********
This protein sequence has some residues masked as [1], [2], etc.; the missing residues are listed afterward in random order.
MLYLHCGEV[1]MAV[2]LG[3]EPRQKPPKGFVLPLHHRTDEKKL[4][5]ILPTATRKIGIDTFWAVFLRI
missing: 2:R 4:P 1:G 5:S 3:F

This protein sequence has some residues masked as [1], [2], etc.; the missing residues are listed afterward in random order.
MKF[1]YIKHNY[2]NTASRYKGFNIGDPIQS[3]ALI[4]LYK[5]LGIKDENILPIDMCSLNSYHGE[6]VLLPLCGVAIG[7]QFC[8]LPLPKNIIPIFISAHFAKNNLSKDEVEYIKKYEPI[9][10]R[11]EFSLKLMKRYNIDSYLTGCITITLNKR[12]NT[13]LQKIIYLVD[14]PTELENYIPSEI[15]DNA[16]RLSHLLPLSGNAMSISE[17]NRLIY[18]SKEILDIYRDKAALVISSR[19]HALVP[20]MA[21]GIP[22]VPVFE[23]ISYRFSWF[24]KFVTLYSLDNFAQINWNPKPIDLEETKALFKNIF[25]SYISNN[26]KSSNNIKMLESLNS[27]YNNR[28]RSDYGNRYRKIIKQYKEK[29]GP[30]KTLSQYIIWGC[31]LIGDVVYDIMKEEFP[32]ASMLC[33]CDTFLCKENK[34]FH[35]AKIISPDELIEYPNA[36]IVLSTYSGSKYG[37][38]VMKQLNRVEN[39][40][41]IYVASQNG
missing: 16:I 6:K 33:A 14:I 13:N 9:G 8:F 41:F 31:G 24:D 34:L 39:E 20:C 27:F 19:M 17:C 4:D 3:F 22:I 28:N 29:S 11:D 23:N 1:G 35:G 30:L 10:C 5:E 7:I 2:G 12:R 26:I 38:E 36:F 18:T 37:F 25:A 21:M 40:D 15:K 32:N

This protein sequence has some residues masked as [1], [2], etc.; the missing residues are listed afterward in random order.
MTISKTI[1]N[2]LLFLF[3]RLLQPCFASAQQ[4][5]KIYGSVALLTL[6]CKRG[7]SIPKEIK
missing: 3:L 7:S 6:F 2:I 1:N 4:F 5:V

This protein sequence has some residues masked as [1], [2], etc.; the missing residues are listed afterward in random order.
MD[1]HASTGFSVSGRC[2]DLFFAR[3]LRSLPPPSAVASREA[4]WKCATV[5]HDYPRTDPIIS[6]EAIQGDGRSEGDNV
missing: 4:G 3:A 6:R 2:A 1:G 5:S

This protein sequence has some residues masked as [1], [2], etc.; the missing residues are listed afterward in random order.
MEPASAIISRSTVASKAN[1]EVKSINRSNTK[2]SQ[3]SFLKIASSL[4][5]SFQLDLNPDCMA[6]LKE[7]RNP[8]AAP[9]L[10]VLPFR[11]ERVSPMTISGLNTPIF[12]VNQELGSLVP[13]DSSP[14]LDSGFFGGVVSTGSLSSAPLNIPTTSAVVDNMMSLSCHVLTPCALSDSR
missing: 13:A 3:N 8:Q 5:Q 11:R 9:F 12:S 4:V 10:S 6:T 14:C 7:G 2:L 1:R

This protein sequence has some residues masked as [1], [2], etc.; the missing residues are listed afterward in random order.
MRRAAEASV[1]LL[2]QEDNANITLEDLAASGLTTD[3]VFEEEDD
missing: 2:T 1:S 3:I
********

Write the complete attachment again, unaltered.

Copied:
This protein sequence has some residues masked as [1], [2], etc.; the missing residues are listed afterward in random order.
MLYLHCGEV[1]MAV[2]LG[3]EPRQKPPKGFVLPLHHRTDEKKL[4][5]ILPTATRKIGIDTFWAVFLRI
missing: 2:R 4:P 1:G 5:S 3:F

This protein sequence has some residues masked as [1], [2], etc.; the missing residues are listed afterward in random order.
MKF[1]YIKHNY[2]NTASRYKGFNIGDPIQS[3]ALI[4]LYK[5]LGIKDENILPIDMCSLNSYHGE[6]VLLPLCGVAIG[7]QFC[8]LPLPKNIIPIFISAHFAKNNLSKDEVEYIKKYEPI[9][10]R[11]EFSLKLMKRYNIDSYLTGCITITLNKR[12]NT[13]LQKIIYLVD[14]PTELENYIPSEI[15]DNA[16]RLSHLLPLSGNAMSISE[17]NRLIY[18]SKEILDIYRDKAALVISSR[19]HALVP[20]MA[21]GIP[22]VPVFE[23]ISYRFSWF[24]KFVTLYSLDNFAQINWNPKPIDLEETKALFKNIF[25]SYISNN[26]KSSNNIKMLESLNS[27]YNNR[28]RSDYGNRYRKIIKQYKEK[29]GP[30]KTLSQYIIWGC[31]LIGDVVYDIMKEEFP[32]ASMLC[33]CDTFLCKENK[34]FH[35]AKIISPDELIEYPNA[36]IVLSTYSGSKYG[37][38]VMKQLNRVEN[39][40][41]IYVASQNG
missing: 16:I 6:K 33:A 14:I 13:N 9:G 8:F 41:F 31:G 24:D 34:L 39:E 20:C 27:F 19:M 17:C 4:D 3:F 22:I 28:N 29:S 11:D 23:N 1:G 35:G 30:L 10:C 5:E 7:I 2:G 12:R 26:I 38:E 36:F 18:T 37:F 25:A 21:M 40:D 15:K 32:N

This protein sequence has some residues masked as [1], [2], etc.; the missing residues are listed afterward in random order.
MTISKTI[1]N[2]LLFLF[3]RLLQPCFASAQQ[4][5]KIYGSVALLTL[6]CKRG[7]SIPKEIK
missing: 3:L 7:S 6:F 2:I 1:N 4:F 5:V

This protein sequence has some residues masked as [1], [2], etc.; the missing residues are listed afterward in random order.
MD[1]HASTGFSVSGRC[2]DLFFAR[3]LRSLPPPSAVASREA[4]WKCATV[5]HDYPRTDPIIS[6]EAIQGDGRSEGDNV
missing: 4:G 3:A 6:R 2:A 1:G 5:S

This protein sequence has some residues masked as [1], [2], etc.; the missing residues are listed afterward in random order.
MEPASAIISRSTVASKAN[1]EVKSINRSNTK[2]SQ[3]SFLKIASSL[4][5]SFQLDLNPDCMA[6]LKE[7]RNP[8]AAP[9]L[10]VLPFR[11]ERVSPMTISGLNTPIF[12]VNQELGSLVP[13]DSSP[14]LDSGFFGGVVSTGSLSSAPLNIPTTSAVVDNMMSLSCHVLTPCALSDSR
missing: 13:A 3:N 8:Q 5:Q 11:R 9:F 12:S 4:V 10:S 6:T 14:C 7:G 2:L 1:R

This protein sequence has some residues masked as [1], [2], etc.; the missing residues are listed afterward in random order.
MRRAAEASV[1]LL[2]QEDNANITLEDLAASGLTTD[3]VFEEEDD
missing: 2:T 1:S 3:I